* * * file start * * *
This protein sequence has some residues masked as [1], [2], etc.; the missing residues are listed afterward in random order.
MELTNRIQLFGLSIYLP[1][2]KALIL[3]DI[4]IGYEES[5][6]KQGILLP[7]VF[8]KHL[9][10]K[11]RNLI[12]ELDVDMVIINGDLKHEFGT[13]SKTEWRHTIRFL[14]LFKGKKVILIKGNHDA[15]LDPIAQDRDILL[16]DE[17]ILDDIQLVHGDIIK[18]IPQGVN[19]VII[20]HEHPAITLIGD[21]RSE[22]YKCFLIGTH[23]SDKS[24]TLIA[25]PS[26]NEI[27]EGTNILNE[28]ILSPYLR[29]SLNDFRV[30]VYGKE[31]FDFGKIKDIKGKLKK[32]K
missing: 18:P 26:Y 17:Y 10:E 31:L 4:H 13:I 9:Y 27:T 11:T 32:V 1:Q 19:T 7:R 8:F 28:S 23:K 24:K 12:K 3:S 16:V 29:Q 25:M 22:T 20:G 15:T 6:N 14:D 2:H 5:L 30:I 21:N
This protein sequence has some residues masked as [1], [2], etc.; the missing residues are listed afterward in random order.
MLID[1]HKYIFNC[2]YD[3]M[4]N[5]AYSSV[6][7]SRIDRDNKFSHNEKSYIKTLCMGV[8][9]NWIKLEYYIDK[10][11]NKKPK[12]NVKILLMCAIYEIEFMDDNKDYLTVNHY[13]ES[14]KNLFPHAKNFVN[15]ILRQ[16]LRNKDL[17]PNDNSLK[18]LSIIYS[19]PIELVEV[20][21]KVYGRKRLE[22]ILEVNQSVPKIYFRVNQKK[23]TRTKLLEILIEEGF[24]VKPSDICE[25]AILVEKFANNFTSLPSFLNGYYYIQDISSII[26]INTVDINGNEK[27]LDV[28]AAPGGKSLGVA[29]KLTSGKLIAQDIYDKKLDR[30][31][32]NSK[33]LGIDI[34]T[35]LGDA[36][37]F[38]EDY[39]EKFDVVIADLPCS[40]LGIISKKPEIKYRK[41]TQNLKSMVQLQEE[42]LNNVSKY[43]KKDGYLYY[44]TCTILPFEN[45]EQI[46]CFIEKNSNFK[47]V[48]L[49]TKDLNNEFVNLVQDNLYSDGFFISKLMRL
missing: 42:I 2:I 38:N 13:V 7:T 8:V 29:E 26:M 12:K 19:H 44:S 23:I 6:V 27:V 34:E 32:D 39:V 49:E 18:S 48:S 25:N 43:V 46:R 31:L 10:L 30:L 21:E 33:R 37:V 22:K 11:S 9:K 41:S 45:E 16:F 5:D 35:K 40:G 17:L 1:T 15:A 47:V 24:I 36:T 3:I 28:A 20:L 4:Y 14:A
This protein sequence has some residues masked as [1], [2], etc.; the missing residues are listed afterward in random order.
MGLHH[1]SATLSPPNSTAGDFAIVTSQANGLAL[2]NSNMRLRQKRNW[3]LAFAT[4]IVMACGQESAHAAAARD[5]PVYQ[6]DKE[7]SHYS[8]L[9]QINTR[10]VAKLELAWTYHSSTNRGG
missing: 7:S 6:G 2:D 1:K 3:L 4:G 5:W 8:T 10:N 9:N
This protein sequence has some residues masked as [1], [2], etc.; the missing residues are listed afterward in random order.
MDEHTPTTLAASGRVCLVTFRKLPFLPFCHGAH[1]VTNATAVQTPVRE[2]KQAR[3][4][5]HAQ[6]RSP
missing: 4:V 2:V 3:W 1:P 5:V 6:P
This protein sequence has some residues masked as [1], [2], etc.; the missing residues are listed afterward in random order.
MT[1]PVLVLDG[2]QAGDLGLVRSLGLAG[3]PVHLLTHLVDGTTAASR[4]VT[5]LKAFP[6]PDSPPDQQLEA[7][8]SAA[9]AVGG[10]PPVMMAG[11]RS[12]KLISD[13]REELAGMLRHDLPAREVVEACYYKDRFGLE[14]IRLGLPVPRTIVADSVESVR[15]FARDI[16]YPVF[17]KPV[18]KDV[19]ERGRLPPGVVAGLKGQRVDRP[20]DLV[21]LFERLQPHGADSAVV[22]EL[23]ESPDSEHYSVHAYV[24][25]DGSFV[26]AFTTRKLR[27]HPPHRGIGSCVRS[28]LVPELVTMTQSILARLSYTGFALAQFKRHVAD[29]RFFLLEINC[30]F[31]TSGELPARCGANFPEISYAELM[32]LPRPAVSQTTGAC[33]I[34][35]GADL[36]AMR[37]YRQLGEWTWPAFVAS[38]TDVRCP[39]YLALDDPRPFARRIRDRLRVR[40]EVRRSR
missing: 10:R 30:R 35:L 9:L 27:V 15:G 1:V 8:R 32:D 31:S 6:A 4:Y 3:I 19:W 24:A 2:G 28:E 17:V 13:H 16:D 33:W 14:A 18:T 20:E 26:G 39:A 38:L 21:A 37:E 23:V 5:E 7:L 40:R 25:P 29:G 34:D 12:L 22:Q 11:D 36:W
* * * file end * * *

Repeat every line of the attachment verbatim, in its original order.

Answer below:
This protein sequence has some residues masked as [1], [2], etc.; the missing residues are listed afterward in random order.
MELTNRIQLFGLSIYLP[1][2]KALIL[3]DI[4]IGYEES[5][6]KQGILLP[7]VF[8]KHL[9][10]K[11]RNLI[12]ELDVDMVIINGDLKHEFGT[13]SKTEWRHTIRFL[14]LFKGKKVILIKGNHDA[15]LDPIAQDRDILL[16]DE[17]ILDDIQLVHGDIIK[18]IPQGVN[19]VII[20]HEHPAITLIGD[21]RSE[22]YKCFLIGTH[23]SDKS[24]TLIA[25]PS[26]NEI[27]EGTNILNE[28]ILSPYLR[29]SLNDFRV[30]VYGKE[31]FDFGKIKDIKGKLKK[32]K
missing: 18:P 26:Y 17:Y 10:E 31:L 4:H 13:I 9:Y 27:T 11:T 32:V 1:Q 19:T 7:R 8:F 28:S 23:K 24:K 12:K 3:S 16:V 29:Q 25:M 22:T 20:G 15:T 6:N 14:D 2:H 5:L 30:I 21:N
This protein sequence has some residues masked as [1], [2], etc.; the missing residues are listed afterward in random order.
MLID[1]HKYIFNC[2]YD[3]M[4]N[5]AYSSV[6][7]SRIDRDNKFSHNEKSYIKTLCMGV[8][9]NWIKLEYYIDK[10][11]NKKPK[12]NVKILLMCAIYEIEFMDDNKDYLTVNHY[13]ES[14]KNLFPHAKNFVN[15]ILRQ[16]LRNKDL[17]PNDNSLK[18]LSIIYS[19]PIELVEV[20][21]KVYGRKRLE[22]ILEVNQSVPKIYFRVNQKK[23]TRTKLLEILIEEGF[24]VKPSDICE[25]AILVEKFANNFTSLPSFLNGYYYIQDISSII[26]INTVDINGNEK[27]LDV[28]AAPGGKSLGVA[29]KLTSGKLIAQDIYDKKLDR[30][31][32]NSK[33]LGIDI[34]T[35]LGDA[36][37]F[38]EDY[39]EKFDVVIADLPCS[40]LGIISKKPEIKYRK[41]TQNLKSMVQLQEE[42]LNNVSKY[43]KKDGYLYY[44]TCTILPFEN[45]EQI[46]CFIEKNSNFK[47]V[48]L[49]TKDLNNEFVNLVQDNLYSDGFFISKLMRL
missing: 42:I 2:I 38:N 13:V 7:T 8:V 29:E 26:M 12:K 19:H 44:S 23:I 6:V 27:V 34:E 32:D 39:V 49:E 18:S 48:S 25:N 43:V 46:R 31:L 10:L 30:L 21:E 33:R 37:V 22:K 11:S 9:K 41:S 45:E 16:F 5:D 35:K 40:G 17:L 1:T 15:A 47:V 24:I 36:T 3:I 28:A 20:L 4:Y 14:A
This protein sequence has some residues masked as [1], [2], etc.; the missing residues are listed afterward in random order.
MGLHH[1]SATLSPPNSTAGDFAIVTSQANGLAL[2]NSNMRLRQKRNW[3]LAFAT[4]IVMACGQESAHAAAARD[5]PVYQ[6]DKE[7]SHYS[8]L[9]QINTR[10]VAKLELAWTYHSSTNRGG
missing: 7:S 6:G 2:D 1:K 3:L 4:G 5:W 8:T 10:N 9:N
This protein sequence has some residues masked as [1], [2], etc.; the missing residues are listed afterward in random order.
MDEHTPTTLAASGRVCLVTFRKLPFLPFCHGAH[1]VTNATAVQTPVRE[2]KQAR[3][4][5]HAQ[6]RSP
missing: 4:V 2:V 3:W 1:P 5:V 6:P
This protein sequence has some residues masked as [1], [2], etc.; the missing residues are listed afterward in random order.
MT[1]PVLVLDG[2]QAGDLGLVRSLGLAG[3]PVHLLTHLVDGTTAASR[4]VT[5]LKAFP[6]PDSPPDQQLEA[7][8]SAA[9]AVGG[10]PPVMMAG[11]RS[12]KLISD[13]REELAGMLRHDLPAREVVEACYYKDRFGLE[14]IRLGLPVPRTIVADSVESVR[15]FARDI[16]YPVF[17]KPV[18]KDV[19]ERGRLPPGVVAGLKGQRVDRP[20]DLV[21]LFERLQPHGADSAVV[22]EL[23]ESPDSEHYSVHAYV[24][25]DGSFV[26]AFTTRKLR[27]HPPHRGIGSCVRS[28]LVPELVTMTQSILARLSYTGFALAQFKRHVAD[29]RFFLLEINC[30]F[31]TSGELPARCGANFPEISYAELM[32]LPRPAVSQTTGAC[33]I[34][35]GADL[36]AMR[37]YRQLGEWTWPAFVAS[38]TDVRCP[39]YLALDDPRPFARRIRDRLRVR[40]EVRRSR
missing: 10:R 30:R 35:L 9:L 27:V 15:G 1:V 8:R 32:D 31:S 6:A 4:Y 3:I 19:W 24:A 2:G 28:E 17:V 13:H 16:D 33:W 14:A 18:T 20:E 26:G 39:A 38:L 21:A 37:E 23:V 5:E 7:L 40:R 25:P 29:G 34:D 12:L 22:Q 11:D 36:W